by Phil Dodd
Perhaps because I am now a few years past my 60th birthday, I’m a little more aware of the looming problems of social security. But social security’s long-term financial problems should be of concern to all of us. Unless something changes, anyone under 50 won’t be receiving full benefits when they are ready to retire, and those who are older could see benefit cuts in the midst of their retirements.
The problem, in a nutshell, is that the Social Security Trust Fund for retirees (where excess payroll contributions were stashed in the past) is expected to run out of money in 2034, according to a federal report issued in July. At that point — only 19 years from now — social security will be funded by payroll taxes alone, which means beneficiaries will receive only about 75 percent of their promised benefits.
A cut of 25 percent would be significant. Today, the average American retiree receiving social security gets $15,468 per year, and many retirees report that social security is their sole source of income. Meanwhile, traditional pensions are disappearing, and 401(K)s are proving to be an inadequate pension replacement.
There are several ways the shortfall could be fixed. One idea is to increase the retirement age, since people are living longer. The full retirement age has already gone up from 65 to 66, and it will be 67. If the base were increased significantly and the benefit formula remained the same, however, higher income individuals would receive even more in social security benefits than they do now, using up some of that additional revenue. If the formula were changed so those with higher incomes did not get more benefits, it could undercut the current broad support for social security. Moreover, I think we are soon going to need to raise federal taxes on higher income taxpayers for purposes other than social security, like balancing our annual national budget and putting a dent in our $18 trillion national debt.
Another solution would be to increase the payroll tax, which pays for both Social Security and Medicare and currently adds up to 15.3 percent (half paid by the employee, half by the employer). However, any increase would be challenging for those born after 1959 (everyone can still retire as early as 62, but with permanently reduced benefits). To save money, full retirement benefits could be delayed further, to age 68 or 70. But, after working for up to 40 or 50 years, most of us are eager to retire at an age when we could still be active and healthy.
Another solution would be to raise the wage base (only the first $118,500 of earned income, indexed for inflation, is subject to the payroll tax).
Is there another revenue source that could fill the gap and might also have some positive social impacts? I think a carbon tax fits the bill perfectly. It could raise a lot of money (maybe even enough to reduce the payroll tax), change behaviors in a productive way and it would not necessarily hurt the economy (Ireland passed a carbon tax a few years ago, and its economy is now outpacing the rest of Europe). The tax could be phased in over a period of years to avoid economic dislocations and to give people time to adjust their behaviors.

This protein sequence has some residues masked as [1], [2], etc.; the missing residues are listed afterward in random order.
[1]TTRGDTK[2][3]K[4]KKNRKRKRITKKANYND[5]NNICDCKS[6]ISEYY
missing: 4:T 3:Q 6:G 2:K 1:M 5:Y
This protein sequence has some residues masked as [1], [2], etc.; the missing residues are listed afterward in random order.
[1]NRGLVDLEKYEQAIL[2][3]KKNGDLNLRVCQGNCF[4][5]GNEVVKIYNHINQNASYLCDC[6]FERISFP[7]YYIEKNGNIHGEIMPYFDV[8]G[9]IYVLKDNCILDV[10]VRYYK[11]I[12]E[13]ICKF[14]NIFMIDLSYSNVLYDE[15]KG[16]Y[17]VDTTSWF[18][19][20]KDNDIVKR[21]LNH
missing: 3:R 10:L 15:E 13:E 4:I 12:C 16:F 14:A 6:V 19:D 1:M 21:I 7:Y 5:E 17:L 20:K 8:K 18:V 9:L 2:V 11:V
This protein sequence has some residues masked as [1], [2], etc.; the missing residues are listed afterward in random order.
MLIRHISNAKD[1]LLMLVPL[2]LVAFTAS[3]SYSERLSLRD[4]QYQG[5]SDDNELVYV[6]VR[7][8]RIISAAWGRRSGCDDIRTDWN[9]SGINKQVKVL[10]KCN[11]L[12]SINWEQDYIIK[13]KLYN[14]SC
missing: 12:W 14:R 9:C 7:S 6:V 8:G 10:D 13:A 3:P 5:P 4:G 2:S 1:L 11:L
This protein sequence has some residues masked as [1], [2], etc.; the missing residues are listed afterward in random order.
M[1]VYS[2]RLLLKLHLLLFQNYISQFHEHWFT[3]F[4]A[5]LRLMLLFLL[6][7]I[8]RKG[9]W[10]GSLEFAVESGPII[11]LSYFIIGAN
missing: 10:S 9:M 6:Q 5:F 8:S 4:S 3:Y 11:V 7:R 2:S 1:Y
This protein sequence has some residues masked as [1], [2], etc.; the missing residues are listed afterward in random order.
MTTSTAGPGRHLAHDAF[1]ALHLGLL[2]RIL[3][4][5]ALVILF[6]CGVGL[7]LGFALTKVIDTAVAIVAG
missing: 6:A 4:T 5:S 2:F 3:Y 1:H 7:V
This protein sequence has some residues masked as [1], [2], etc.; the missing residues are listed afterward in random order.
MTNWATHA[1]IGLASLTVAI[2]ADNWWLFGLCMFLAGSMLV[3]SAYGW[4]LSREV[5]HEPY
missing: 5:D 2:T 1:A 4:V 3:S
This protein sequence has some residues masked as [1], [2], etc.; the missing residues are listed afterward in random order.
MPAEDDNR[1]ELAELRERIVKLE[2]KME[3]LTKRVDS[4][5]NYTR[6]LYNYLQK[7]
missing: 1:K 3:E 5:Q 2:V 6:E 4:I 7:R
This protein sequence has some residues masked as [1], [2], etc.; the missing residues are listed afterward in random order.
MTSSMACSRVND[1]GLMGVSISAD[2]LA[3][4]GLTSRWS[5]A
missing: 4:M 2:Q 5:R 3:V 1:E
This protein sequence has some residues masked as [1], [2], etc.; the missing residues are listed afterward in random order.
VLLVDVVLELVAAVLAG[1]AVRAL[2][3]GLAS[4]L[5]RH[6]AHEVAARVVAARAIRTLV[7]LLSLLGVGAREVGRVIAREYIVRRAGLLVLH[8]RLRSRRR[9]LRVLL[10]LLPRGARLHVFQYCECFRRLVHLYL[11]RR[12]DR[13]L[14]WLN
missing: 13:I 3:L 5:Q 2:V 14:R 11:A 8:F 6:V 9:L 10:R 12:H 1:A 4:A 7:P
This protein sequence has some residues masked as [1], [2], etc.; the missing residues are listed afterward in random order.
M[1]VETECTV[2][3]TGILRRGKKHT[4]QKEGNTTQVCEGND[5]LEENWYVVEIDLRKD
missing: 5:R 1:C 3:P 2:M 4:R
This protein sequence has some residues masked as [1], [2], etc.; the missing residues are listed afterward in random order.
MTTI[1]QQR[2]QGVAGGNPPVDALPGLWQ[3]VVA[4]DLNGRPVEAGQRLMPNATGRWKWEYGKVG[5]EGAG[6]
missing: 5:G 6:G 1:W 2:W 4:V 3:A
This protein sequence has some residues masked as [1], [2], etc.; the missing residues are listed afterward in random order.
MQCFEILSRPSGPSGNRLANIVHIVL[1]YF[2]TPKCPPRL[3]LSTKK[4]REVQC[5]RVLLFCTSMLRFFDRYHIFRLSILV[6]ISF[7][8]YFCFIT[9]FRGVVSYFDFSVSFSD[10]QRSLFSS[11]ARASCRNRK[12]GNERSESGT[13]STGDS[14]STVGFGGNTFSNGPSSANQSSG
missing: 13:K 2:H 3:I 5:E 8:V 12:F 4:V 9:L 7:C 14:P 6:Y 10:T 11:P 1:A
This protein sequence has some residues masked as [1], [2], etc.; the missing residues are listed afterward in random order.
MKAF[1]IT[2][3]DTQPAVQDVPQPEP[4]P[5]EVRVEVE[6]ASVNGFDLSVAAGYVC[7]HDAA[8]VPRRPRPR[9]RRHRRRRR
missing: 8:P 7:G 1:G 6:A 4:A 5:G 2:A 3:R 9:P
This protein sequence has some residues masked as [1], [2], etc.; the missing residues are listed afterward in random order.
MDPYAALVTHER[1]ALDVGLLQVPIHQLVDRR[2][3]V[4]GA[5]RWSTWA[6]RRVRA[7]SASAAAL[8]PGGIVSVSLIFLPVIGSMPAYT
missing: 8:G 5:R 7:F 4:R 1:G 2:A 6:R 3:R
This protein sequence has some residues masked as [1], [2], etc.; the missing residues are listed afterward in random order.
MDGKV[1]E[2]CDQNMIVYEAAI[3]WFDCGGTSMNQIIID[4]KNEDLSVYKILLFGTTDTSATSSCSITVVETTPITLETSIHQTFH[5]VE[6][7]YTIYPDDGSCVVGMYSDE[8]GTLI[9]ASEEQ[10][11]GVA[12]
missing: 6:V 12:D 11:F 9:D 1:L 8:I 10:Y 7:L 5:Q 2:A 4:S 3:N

The most widely discussed argument in favor of a carbon tax is that it would help reduce usage of fossil fuels, which in turn could reduce the production of greenhouse gases. Most scientists think these gases are a leading cause of global warming. If they are right, we are on a perilous path to higher temperatures, agricultural disruption and rising sea levels, a path that should be avoided if possible.
There are some who do not believe global warming is caused by humans, however. But there is a second benefit from a carbon tax that is hard to deny: it would help conserve what remains of the earth’s limited reserves of oil, coal and natural gas. These fuels are not only important to us for transportation and heating, but they are used to produce everything from plastic to asphalt to fertilizer, even solar panels.
The earth’s fossil fuels were created by nature over 300 million years ago. Once humankind began tapping these resources, economies in developed countries took off and our global population soared from half a billion to seven billion. Doesn’t it make sense to conserve some of these valuable resources for future generations? To do so, we need to reduce the use of fossil fuels and transition to other energy sources. A carbon tax would help push us in that direction.
I’m not enthusiastic about enacting a carbon tax solely in Vermont, as some advocate, since that could put us at an economic disadvantage compared to other states. For example, tourists and vacation home buyers might avoid Vermont if gasoline and heating prices were significantly higher here than in neighboring states.
By contrast, a national carbon tax would create a level playing field for all states. And, since fossil fuel prices have dropped significantly in the last year, now is a perfect time to enact a national carbon tax.
It may take some public pressure for our dysfunctional federal government to step up and solve the social security problem, but the clock is ticking, and waiting will only make the problem harder to solve. Enacting a carbon tax now to fund social security would help us deal with two looming threats at once.